Sharing the Burden, Taking Responsibility


Why did G-d give us the mitzvah of kiddush haChodesh, sanctifying the new moon, just before the Exodus? What is so special about this mitzvah that it had to be given at this critical juncture in our history? There are plenty of other mitzvot He could have commanded us! Perhaps it’s because the timing is moments before the birth of the Jewish people. Hashem gave His young people this mitzvah precisely because He wanted us, as a nation, to become partners in His creation.

Until this moment, it was G-d Who created the world, guided our forefathers, orchestrated the slavery and Exodus and changed the course of nature through the ten plagues. Then, moments before Am Yisrael left Egypt, G-d told His people: “It is time for you to step up and be involved.” The divine message is clear. It’s up to us, Am Yisrael, to take responsibility.

This lesson is particularly relevant today, as the Charedi community’s refusal to serve in the military and the government’s continued allocation of funds to their yeshivot are once again hot button issues. In the current war, the IDF has been forced to fight simultaneously on multiple fronts, raising the question of whether the army needs a larger fighting force. Should tens of thousands of yeshiva students be exempt from service at this hour of need, when Israel needs every young Jew to stand up and be counted?

Rabbi Yitzchak Yosef recently threatened that if Charedim are forced to enlist, they will leave the country. This statement was particularly painful because it was not only said by a Torah scholar, but by the “Rishon LeZion,” the Chief Rabbi of the State of Israel and the most senior spiritual representative of the Sephardi community – a community known for its moderation, acceptance and warmth. How could he say such a thing and show so little responsibility for Am Yisrael

Rav Yosef made this statement as dozens of Religious Zionist soldiers pay the ultimate price for our people. The hesder yeshivot and mechinot have lost their finest. Young heroes who shouldered responsibility, with a rifle in one hand and a Gemara in the other. Heroes who understood “it is a time of trouble for Ya’akov” as they left the study halls and went to war.

As a father of a combat soldier still in Gaza, I have many sleepless nights of worry and anxiety. I cannot shake a persistent thought. How can our Charedi brothers still be living in another world? “Will your brothers go to war and you stay here?” (Bamidbar 32:6). Where is the responsibility that Hashem expects from us?

A few weeks ago, the World Zionist Organization’s (WZO) Va’ad HaPoel, composed of representatives from both Israel and Diaspora Jewry, met in Jerusalem. Like the State of Israel, the WZO is made up of diverse political factions with frequent disagreements on fundamental issues. One of the proposals for discussion was to add the clause of “encouraging military and national service as a strengthening force for the Jewish people in Israel” as part of the Jerusalem Program, a document collating the WZO’s core values. The joint World Herut and World Mizrachi delegation managed to mobilize a huge majority from all the factions (ultra-Orthodox, Orthodox, Reform, Conservative and the secular movements) to insert IDF and National Service as pivotal values in the WZO constitution.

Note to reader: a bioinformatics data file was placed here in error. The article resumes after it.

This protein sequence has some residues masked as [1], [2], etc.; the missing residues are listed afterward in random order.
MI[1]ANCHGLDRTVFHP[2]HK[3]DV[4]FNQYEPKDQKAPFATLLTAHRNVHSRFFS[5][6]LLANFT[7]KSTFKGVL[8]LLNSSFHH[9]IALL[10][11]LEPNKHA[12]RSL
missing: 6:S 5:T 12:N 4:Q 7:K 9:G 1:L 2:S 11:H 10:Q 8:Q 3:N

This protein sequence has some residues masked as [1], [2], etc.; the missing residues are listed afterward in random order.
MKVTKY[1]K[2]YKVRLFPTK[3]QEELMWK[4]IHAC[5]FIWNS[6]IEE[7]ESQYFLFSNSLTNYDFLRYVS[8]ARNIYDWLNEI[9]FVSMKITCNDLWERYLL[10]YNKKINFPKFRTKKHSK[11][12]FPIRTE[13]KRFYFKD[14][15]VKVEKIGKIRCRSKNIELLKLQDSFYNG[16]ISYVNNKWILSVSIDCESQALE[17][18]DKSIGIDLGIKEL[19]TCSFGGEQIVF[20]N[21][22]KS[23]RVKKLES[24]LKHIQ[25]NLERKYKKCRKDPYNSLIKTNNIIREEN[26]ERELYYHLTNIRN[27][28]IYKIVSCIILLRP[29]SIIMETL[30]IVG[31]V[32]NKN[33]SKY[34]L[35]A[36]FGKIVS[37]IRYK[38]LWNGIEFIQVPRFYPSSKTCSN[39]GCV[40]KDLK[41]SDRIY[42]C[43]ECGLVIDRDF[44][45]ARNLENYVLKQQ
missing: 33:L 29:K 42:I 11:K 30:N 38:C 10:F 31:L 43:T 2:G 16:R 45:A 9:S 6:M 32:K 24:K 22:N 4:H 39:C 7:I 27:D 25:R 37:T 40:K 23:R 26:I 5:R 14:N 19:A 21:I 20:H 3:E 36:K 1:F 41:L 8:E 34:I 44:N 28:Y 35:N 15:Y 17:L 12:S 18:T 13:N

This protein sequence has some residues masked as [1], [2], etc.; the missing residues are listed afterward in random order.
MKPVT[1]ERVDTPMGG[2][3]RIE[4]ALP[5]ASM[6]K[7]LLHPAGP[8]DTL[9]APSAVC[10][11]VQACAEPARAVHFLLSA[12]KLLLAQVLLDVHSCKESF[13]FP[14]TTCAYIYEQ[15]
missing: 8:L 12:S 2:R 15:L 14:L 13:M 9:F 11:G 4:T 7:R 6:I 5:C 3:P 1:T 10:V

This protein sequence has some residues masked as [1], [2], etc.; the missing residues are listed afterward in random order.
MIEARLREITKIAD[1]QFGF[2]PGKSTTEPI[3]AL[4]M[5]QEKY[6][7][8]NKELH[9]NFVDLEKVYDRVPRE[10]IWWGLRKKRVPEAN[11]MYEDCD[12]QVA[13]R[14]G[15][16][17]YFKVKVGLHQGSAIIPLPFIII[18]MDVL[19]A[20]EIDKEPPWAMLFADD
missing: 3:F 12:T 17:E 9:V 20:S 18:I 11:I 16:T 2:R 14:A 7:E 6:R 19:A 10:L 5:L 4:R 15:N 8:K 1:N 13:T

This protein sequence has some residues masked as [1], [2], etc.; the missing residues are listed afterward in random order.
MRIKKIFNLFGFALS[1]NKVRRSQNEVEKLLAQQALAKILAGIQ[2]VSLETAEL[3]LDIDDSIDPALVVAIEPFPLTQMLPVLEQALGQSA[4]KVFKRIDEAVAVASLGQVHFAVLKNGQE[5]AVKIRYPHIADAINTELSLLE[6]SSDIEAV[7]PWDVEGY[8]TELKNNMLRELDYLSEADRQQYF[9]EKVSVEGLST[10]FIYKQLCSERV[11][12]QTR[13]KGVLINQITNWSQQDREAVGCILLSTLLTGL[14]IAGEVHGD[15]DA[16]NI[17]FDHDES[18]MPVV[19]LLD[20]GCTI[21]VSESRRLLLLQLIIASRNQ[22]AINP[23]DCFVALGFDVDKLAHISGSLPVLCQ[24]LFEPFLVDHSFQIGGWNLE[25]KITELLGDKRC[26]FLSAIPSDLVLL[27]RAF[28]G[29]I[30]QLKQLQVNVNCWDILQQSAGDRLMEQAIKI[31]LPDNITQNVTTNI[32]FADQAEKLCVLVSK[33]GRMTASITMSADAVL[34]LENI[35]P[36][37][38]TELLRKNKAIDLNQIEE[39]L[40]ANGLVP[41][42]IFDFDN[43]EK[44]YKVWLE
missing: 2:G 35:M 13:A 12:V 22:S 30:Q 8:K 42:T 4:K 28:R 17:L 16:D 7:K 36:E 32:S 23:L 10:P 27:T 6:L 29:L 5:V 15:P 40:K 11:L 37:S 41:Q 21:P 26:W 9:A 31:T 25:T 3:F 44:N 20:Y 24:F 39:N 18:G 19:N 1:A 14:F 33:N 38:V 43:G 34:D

Roi Abecassis, Yaakov Aharoni, Director General of the WZO and Gael Grunewald at the Va’ad HaPoel meeting.

Something has shifted within World Jewry and its relationship towards Israel. Sectors with opposing views can today meet each other and discuss – and even agree upon – issues that were previously a source of deep division. 

Pro-Zionist sentiments are growing in many liberal and progressive communities. Organizations previously angry at Israel over the Israeli-Palestinian conflict are fully backing the State of Israel in this war. In addition, a portion of the Charedi community in the Diaspora – who are generally more open and involved in secular life than their peers in Israel – are including the Prayer for the State of Israel in their shuls and leading fundraising campaigns for IDF soldiers and reservists. Yes, it’s easier to encourage others to serve than actually enlist yourself. Still, we may be seeing the beginning of a broad consensus on the significance of military service.

Mizrachi’s success in attaining such a broad consensus is no accident. Since its inception, Mizrachi has endeavored to be the bridge that links opposing ideologies. The shifts that have appeared in the wake of the war have allowed us to create a broad consensus around the military service issue and the need for mutual responsibility between Israel and Diaspora Jewry. 

The WZO can inspire us in Israel, in the Knesset and beyond, to find points of consensus around which we can conduct authentic, respectful discussion. Let us identify the issues upon which we can broadly agree to enable our continued existence in our precious Land. We have no other choice. In these troubled times, all of Am Yisrael must accept responsibility.


Roi Abecassis is World Mizrachi’s representative in the National Institutions, Head of the WZO’s Education Department and Deputy Chairperson of Keren Kayemet LeYisrael (KKL).

© 2024 World Mizrachi

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